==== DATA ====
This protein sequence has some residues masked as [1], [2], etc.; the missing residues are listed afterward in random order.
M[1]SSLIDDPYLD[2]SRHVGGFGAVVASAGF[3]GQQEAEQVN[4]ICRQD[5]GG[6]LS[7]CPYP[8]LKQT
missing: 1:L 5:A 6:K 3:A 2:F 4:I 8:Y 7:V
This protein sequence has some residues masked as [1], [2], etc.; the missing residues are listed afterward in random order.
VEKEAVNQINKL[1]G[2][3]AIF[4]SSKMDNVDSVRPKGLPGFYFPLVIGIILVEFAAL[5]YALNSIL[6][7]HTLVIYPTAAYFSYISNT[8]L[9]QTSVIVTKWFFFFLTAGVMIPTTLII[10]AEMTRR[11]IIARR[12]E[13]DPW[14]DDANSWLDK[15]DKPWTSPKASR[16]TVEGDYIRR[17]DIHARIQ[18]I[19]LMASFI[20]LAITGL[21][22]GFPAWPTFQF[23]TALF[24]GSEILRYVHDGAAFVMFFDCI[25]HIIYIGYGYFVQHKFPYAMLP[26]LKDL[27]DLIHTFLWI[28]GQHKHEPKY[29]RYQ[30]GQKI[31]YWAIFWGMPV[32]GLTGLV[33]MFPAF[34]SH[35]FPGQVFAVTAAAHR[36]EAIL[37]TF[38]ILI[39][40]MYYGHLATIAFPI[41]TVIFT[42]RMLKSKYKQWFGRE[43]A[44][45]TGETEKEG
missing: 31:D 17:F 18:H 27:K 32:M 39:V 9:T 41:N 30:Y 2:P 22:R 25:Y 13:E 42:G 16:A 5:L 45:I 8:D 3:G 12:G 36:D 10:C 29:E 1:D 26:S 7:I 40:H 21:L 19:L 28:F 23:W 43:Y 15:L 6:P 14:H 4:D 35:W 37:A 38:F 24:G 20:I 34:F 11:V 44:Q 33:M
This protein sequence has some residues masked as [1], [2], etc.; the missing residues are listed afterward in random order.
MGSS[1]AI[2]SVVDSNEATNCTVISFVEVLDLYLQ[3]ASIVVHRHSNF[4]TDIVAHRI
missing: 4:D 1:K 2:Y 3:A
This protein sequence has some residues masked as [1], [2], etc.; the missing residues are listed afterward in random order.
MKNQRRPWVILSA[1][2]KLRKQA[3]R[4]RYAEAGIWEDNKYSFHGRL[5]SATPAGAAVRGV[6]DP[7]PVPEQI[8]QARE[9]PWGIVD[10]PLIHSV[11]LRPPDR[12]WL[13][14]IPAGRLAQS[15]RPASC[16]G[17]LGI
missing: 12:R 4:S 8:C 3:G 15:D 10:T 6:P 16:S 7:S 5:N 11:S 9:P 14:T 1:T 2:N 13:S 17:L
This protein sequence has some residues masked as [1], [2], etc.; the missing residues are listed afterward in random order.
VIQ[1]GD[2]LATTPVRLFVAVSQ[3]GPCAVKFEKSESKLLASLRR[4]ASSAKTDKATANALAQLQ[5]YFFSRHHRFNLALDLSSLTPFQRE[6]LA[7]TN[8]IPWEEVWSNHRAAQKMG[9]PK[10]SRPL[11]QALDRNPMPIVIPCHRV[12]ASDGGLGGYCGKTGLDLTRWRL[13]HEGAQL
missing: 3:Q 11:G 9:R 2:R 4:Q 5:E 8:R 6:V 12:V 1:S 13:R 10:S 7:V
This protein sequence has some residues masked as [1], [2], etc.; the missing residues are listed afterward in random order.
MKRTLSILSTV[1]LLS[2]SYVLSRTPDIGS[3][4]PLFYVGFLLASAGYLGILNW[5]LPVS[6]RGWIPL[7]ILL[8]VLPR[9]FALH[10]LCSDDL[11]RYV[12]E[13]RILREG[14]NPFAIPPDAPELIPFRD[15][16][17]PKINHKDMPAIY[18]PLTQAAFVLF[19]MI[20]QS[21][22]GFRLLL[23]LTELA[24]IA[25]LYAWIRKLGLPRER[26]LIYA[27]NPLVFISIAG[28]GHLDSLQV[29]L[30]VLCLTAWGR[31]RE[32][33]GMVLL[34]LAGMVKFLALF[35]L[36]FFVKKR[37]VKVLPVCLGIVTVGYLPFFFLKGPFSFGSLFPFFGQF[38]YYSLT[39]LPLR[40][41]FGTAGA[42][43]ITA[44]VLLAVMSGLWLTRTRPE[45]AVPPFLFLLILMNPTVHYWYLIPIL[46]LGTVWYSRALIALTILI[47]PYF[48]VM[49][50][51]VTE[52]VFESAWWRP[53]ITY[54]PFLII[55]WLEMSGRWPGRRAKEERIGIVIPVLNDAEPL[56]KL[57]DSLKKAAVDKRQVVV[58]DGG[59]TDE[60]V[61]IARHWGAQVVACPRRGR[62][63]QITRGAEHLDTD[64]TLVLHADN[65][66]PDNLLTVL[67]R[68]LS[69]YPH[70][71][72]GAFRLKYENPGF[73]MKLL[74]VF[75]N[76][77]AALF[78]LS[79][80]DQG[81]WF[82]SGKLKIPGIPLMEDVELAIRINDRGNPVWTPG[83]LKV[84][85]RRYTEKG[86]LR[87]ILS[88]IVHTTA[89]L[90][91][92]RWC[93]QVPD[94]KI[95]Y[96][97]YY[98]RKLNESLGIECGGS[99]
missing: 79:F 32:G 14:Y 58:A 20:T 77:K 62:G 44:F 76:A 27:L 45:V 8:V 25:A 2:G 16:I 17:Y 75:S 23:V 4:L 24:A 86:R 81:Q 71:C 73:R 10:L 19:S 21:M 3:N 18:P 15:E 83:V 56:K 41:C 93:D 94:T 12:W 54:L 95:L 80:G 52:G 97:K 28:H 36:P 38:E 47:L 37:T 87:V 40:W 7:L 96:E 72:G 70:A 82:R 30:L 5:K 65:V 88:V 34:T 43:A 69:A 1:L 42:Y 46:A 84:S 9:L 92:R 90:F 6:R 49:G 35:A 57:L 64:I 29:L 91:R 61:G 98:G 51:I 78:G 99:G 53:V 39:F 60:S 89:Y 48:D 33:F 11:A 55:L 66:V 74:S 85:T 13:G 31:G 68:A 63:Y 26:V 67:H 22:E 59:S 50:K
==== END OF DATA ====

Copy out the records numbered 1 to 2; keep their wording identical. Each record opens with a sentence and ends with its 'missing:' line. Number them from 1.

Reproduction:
This protein sequence has some residues masked as [1], [2], etc.; the missing residues are listed afterward in random order.
M[1]SSLIDDPYLD[2]SRHVGGFGAVVASAGF[3]GQQEAEQVN[4]ICRQD[5]GG[6]LS[7]CPYP[8]LKQT
missing: 1:L 5:A 6:K 3:A 2:F 4:I 8:Y 7:V
This protein sequence has some residues masked as [1], [2], etc.; the missing residues are listed afterward in random order.
VEKEAVNQINKL[1]G[2][3]AIF[4]SSKMDNVDSVRPKGLPGFYFPLVIGIILVEFAAL[5]YALNSIL[6][7]HTLVIYPTAAYFSYISNT[8]L[9]QTSVIVTKWFFFFLTAGVMIPTTLII[10]AEMTRR[11]IIARR[12]E[13]DPW[14]DDANSWLDK[15]DKPWTSPKASR[16]TVEGDYIRR[17]DIHARIQ[18]I[19]LMASFI[20]LAITGL[21][22]GFPAWPTFQF[23]TALF[24]GSEILRYVHDGAAFVMFFDCI[25]HIIYIGYGYFVQHKFPYAMLP[26]LKDL[27]DLIHTFLWI[28]GQHKHEPKY[29]RYQ[30]GQKI[31]YWAIFWGMPV[32]GLTGLV[33]MFPAF[34]SH[35]FPGQVFAVTAAAHR[36]EAIL[37]TF[38]ILI[39][40]MYYGHLATIAFPI[41]TVIFT[42]RMLKSKYKQWFGRE[43]A[44][45]TGETEKEG
missing: 31:D 17:F 18:H 27:K 32:M 39:V 9:T 41:N 30:Y 2:P 22:R 25:Y 13:E 42:G 16:A 5:L 45:I 8:D 3:G 12:G 36:D 10:C 29:E 1:D 26:S 7:I 40:H 21:L 19:L 28:F 23:W 43:Y 15:L 6:P 14:H 4:D 35:W 37:A 38:F 24:G 20:I 34:F 11:V 44:Q 33:M